Professor Anthony Major

Faculty member Anthony Major passed away on Thursday. He had been a member of UCF since 1995.

UCF announced Thursday that film associate professor Anthony “Tony” Major passed away at the age of 79. 

The cause of his death has not been made public at this time. 

Major first joined the UCF faculty in 1995 as a professor where he was able to bring his expertise to the theater department, and he recently retired from Nicholson School of Communications.

Lyman Brodie, associate dean for the College of Arts and Humanities, has known Major since he first arrived at UCF in 1995 and spoke of his immediate impact.

“He brought with him a pretty deep history in the entertainment industry,” Brodie said. “The industry experience was really invaluable to the university and especially to the students. That contribution will be missed.”

Major had an extensive background in theater. He graduated from Hofstra University in Hempstead, New York with a bachelor’s degree in theater in 1964. He later went on to attend New York University Tisch School of The Arts and graduated in 1973 with a master's degree in film. In 1993, Major was a professor at New York University where he taught film production and producing for two semesters.

Major was an actor and had many connections in Hollywood. This came through many experiences including being the associate director of the film "Ganja and Hess" and serving as the vice president of Red Foxx Corporation for six years. In this role he negotiated all contracts for movies, TV and commercials. 

“He would just walk in the door with celebrities including James Earl Jones, Charles Dutton, Douglas Turner and Richard Roundtree ... just to name a few,” Brodie said. “We all had a chance to interact with and learn from them over the years.”

A.J. Range, assistant vice president of Neighborhood Relations and Safety Education, credits Major for playing an instrumental role in the success of the film program at UCF.

“He brought Hollywood and filmmaking to Orlando and UCF,” Range said. “We had among us an extraordinary gifted actor who helped to put UCF on the film map.”

During his time at UCF, Major was known for always helping and supporting those around him.

“His legacy will be that he was a strong advocate for students as well as faculty and staff,” Range said. “We have lost a great professor, scholar, director, filmmaker, friend and brother.”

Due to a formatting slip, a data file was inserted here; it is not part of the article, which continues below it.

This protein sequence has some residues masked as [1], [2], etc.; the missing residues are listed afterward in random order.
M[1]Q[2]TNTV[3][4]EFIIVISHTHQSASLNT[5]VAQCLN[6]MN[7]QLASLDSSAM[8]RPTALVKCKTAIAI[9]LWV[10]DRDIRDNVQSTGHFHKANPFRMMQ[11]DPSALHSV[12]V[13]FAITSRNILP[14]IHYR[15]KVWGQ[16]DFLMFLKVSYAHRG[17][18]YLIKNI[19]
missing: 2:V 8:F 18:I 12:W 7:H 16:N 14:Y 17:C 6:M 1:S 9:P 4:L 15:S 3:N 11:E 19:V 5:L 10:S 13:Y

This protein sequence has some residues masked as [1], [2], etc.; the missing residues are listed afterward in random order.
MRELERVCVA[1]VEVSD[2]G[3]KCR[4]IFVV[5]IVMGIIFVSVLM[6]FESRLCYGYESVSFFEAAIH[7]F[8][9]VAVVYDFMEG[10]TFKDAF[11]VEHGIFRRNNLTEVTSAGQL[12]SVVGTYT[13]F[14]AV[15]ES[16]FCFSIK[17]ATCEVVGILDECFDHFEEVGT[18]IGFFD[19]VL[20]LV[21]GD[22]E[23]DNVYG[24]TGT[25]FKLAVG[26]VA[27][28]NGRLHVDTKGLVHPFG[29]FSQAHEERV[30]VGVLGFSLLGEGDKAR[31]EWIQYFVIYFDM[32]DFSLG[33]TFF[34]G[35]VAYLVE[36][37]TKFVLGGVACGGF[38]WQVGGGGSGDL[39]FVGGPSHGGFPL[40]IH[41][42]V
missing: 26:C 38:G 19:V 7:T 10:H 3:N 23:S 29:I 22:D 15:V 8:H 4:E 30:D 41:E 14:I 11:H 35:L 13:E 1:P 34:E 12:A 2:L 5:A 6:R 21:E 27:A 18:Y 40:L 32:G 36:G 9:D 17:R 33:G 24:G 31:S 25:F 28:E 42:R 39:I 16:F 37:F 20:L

Maribeth Ehasz, vice president of Student Development and Enrollment Services, said she enjoyed having Major around and spoke about his character.

“He was a caring, courageous and thoughtful person who always found a way to smile and make a situation easier,” Ehasz said. “He was driven by his heart.”

Ehasz continued to say that Major was especially caring towards UCF students.

“For much of his time he was one of the few black faculty UCF had so he cared for students who didn’t have others who didn’t look like them,” Ehasz said. “He was a willing partner; someone who tried new ways of reaching students, celebrating and supporting them.”

Eldrick Clapp, a senior majoring in kinesiology, was one of the students Major impacted during his time at UCF.

“Mr. Anthony Major was truly the definition of putting students first,” Clapp said. “Whether as an instructor or simply a listening ear, he never failed to help me when I needed it most at UCF.”

Belinda Higgs Hyppolite, associate vice president of Community Support, said Major always encouraged people.

"He was not a man to complain and he was very socially conscious and aware of things happening on campus and in the world," Hyppolite said. "He encouraged people to not run from a challenge and to just embrace life to the fullest." 

Major’s sudden passing has affected many across the UCF campus.

 “We’re just heartbroken and sad about his passing,” Range said. “He served honorably among us. He didn’t brag, he never had to. His work spoke for itself.”

Major was always trying new ways to get better every day, and he even had a saying that showed this. 

“He had a famous greeting,” Brodie said. “Anytime you would see him you would say ‘How are you doing Tony?’ and he would say ‘getting better all the time.'”

Brodie continued and added that Major truly embodied what UCF stands for.

“People say UCF is not only in the community but of the community, and that’s probably a good expression of Tony as well,” he said.

According to the College of Arts and Humanities website, a remembrance ceremony for Major will be held at the Live Oak Room June 27.

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